The Anxiety and Depression Association of America reports that exercise supports strong mental health. Exercise and other physical activities produce endorphins, the chemicals in the brain that act as natural painkillers. These improve our ability to sleep well and reduce overall stress. Exercising regularly is shown to decrease tension, elevate and stabilize mood, and improve self-esteem.
How to implement it at home: Try to walk, jog, bike, dance, or swim for 30 minutes, five times per week. If you can’t fit it all in, don’t worry. Even a 10-minute walk has been shown to reduce stress.
Music has been shown to lower blood pressure, decrease stress hormones, and slow the pulse and heart rate. While many studies confirm that classical music is the best for beating stress, ultimately it may be a matter of personal preference. One study even confirmed that for regular listeners of heavy metal, the sometimes loud and chaotic music can actually regulate sadness and enhance positive emotions.
How to implement it at home: Make a playlist that you love and keep it handy. Turn it on anytime you need a soothing soundtrack.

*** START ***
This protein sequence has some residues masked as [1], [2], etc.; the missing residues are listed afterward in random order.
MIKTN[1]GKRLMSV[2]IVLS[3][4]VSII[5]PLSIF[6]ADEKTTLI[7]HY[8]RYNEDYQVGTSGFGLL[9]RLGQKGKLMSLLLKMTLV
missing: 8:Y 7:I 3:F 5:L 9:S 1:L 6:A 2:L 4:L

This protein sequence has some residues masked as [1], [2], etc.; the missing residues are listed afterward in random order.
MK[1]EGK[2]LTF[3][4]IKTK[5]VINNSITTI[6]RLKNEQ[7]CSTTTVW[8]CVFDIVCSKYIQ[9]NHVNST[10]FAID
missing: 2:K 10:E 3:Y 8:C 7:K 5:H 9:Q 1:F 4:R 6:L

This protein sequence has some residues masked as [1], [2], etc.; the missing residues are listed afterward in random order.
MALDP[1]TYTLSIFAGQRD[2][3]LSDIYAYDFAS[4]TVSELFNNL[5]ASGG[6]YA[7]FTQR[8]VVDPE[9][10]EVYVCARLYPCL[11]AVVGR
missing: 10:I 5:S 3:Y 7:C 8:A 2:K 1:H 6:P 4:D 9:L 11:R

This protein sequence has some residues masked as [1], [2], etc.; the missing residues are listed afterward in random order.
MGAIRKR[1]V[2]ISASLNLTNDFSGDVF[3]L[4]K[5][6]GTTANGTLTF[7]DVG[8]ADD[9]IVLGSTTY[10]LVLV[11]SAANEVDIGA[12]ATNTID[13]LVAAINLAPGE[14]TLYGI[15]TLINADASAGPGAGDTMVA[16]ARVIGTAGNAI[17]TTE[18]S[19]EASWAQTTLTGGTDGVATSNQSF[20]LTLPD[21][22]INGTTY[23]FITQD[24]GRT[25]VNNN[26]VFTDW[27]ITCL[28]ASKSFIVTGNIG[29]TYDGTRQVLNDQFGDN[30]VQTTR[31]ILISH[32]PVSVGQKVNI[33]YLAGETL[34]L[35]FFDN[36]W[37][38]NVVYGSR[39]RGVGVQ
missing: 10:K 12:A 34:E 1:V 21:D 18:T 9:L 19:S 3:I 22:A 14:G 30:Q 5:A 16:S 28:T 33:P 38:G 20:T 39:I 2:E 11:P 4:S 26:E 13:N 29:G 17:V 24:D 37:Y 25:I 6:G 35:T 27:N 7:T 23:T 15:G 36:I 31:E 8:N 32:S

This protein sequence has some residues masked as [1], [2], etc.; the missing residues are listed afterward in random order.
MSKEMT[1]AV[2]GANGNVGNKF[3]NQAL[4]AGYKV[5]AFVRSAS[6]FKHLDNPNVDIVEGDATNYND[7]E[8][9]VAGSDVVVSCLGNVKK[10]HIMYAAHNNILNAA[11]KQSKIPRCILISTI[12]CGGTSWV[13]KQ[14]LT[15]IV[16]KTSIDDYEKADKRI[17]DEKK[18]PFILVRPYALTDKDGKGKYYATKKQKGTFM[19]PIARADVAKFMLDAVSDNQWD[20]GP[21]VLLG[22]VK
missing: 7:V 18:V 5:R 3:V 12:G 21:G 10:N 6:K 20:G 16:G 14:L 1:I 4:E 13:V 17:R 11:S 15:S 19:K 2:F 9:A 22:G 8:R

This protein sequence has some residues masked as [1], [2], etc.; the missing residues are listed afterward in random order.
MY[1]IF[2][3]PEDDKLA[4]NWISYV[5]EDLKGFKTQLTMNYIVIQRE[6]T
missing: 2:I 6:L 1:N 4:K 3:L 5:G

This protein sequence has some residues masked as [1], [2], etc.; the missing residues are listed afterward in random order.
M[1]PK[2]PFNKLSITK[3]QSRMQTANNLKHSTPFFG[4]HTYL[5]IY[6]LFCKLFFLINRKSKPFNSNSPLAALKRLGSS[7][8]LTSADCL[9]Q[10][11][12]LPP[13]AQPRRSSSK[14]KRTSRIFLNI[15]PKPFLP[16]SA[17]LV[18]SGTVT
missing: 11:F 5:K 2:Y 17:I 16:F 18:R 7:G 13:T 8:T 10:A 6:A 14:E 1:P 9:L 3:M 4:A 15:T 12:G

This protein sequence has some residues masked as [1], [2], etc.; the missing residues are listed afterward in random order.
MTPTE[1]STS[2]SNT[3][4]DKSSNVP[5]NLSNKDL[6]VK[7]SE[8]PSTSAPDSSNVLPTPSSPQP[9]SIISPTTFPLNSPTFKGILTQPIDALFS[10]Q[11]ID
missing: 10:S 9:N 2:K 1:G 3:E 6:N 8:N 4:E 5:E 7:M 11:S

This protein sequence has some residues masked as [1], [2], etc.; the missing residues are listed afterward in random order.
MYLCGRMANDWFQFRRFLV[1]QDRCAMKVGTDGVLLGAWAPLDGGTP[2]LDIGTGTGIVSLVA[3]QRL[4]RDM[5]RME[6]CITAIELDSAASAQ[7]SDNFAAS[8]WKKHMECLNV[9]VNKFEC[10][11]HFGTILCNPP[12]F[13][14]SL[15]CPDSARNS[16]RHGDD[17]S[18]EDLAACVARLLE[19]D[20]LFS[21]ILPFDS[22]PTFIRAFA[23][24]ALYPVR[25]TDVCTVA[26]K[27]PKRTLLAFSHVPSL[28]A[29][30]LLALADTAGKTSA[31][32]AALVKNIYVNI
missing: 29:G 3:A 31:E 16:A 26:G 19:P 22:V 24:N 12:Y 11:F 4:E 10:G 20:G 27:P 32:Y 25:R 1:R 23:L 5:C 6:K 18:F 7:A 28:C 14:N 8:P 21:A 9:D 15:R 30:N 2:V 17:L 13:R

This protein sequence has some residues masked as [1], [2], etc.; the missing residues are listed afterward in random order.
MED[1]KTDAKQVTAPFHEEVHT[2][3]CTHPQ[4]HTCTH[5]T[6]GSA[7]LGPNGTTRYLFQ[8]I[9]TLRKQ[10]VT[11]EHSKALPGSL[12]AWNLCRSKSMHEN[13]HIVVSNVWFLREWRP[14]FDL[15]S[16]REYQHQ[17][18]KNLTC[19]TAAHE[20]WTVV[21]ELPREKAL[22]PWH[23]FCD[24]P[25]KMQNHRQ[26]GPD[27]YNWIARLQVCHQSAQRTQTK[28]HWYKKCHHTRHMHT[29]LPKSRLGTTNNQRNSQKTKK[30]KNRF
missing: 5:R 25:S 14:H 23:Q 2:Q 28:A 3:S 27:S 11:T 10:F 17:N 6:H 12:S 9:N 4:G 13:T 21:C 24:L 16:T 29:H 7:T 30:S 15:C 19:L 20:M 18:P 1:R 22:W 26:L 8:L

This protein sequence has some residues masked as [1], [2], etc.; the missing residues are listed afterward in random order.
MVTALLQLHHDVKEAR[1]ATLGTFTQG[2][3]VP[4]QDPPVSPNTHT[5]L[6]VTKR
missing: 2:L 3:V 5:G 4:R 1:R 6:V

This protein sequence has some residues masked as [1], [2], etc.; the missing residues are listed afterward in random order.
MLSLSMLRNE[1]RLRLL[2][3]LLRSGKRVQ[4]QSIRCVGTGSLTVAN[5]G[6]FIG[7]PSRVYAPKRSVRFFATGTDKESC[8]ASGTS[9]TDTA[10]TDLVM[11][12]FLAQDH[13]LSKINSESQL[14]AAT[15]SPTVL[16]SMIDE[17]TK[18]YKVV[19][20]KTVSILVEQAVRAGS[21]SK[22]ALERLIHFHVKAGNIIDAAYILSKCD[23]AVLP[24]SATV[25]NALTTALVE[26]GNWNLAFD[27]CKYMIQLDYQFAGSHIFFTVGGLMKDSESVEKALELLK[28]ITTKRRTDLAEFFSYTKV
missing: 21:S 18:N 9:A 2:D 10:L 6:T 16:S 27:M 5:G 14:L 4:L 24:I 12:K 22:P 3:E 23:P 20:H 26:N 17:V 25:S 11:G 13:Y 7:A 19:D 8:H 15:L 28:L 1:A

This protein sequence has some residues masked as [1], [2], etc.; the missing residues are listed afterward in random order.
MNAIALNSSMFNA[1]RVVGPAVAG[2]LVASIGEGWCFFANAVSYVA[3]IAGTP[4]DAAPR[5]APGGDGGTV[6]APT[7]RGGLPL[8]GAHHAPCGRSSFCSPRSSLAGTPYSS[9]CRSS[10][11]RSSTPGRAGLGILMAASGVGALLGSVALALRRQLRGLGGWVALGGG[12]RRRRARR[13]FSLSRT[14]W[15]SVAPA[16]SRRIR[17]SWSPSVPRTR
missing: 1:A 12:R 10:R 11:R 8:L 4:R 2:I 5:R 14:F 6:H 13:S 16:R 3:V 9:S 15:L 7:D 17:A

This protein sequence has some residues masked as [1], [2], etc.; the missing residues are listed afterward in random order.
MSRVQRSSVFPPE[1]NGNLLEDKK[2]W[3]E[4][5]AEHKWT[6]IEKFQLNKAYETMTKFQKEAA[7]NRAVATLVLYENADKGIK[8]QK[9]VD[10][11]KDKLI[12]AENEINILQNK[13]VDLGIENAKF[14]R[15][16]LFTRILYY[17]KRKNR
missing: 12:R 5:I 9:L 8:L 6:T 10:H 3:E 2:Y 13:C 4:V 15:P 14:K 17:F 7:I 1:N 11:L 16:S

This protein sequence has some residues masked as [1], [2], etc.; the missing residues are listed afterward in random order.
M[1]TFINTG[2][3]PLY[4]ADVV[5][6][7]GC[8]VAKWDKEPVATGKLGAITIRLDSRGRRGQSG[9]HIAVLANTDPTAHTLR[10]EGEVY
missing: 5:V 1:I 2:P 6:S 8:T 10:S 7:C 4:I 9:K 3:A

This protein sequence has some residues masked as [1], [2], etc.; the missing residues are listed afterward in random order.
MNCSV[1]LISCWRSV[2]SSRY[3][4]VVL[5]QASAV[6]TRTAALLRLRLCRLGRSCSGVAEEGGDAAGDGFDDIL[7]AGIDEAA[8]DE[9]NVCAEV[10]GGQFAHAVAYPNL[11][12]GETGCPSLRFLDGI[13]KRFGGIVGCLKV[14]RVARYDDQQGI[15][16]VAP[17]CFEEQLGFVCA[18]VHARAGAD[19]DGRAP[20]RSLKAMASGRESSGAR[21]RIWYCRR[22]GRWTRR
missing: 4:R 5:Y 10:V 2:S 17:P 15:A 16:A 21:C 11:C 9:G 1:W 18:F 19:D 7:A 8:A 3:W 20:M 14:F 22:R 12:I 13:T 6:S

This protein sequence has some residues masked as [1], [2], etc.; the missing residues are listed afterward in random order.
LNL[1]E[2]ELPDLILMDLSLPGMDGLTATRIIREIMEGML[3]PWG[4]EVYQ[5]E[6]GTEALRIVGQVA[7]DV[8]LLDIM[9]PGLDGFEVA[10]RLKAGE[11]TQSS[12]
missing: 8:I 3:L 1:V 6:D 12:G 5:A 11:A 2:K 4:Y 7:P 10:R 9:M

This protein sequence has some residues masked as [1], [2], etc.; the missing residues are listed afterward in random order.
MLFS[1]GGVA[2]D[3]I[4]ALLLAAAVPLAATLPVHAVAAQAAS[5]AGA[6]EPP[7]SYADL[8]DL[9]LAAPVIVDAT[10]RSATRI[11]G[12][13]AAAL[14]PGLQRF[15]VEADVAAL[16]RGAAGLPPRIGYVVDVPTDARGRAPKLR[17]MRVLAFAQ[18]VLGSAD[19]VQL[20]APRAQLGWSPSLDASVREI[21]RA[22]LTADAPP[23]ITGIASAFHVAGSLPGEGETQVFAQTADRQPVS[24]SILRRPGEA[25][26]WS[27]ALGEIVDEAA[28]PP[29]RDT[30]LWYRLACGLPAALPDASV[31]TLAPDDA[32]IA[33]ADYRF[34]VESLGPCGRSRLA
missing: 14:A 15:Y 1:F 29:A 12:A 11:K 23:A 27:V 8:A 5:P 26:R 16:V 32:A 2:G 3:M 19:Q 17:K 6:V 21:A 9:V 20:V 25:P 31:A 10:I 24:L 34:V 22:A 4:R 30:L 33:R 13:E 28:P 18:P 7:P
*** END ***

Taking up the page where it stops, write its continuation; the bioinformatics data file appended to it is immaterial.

4 | Take a deep breath
As reported by Harvard Health Publications, breath control is a well-documented stress reliever. Deep breaths through your nose that fully fill your lungs, such that your lower belly rises, can actually slow the heartbeat and lower or stabilize blood pressure. When you focus mentally on deep breathing, the results are even more remarkable, since it helps you to disengage from negative thought processes.
How to implement it at home: Focus on deep breathing for about 10 minutes each day, preferably in a comfortable, quiet setting. Then, if you’re on the go and experiencing a stressful event, you can elicit a relaxation response by using the same deep breathing that you’ve trained your body to respond to at home.
5 | Chew gum
A 2009 study published in the Physiology and Behavior Journal revealed that chewing gum alleviated bad moods and reduced the stress hormone cortisol in study participants. Chewing gum was also associated with increased alertness.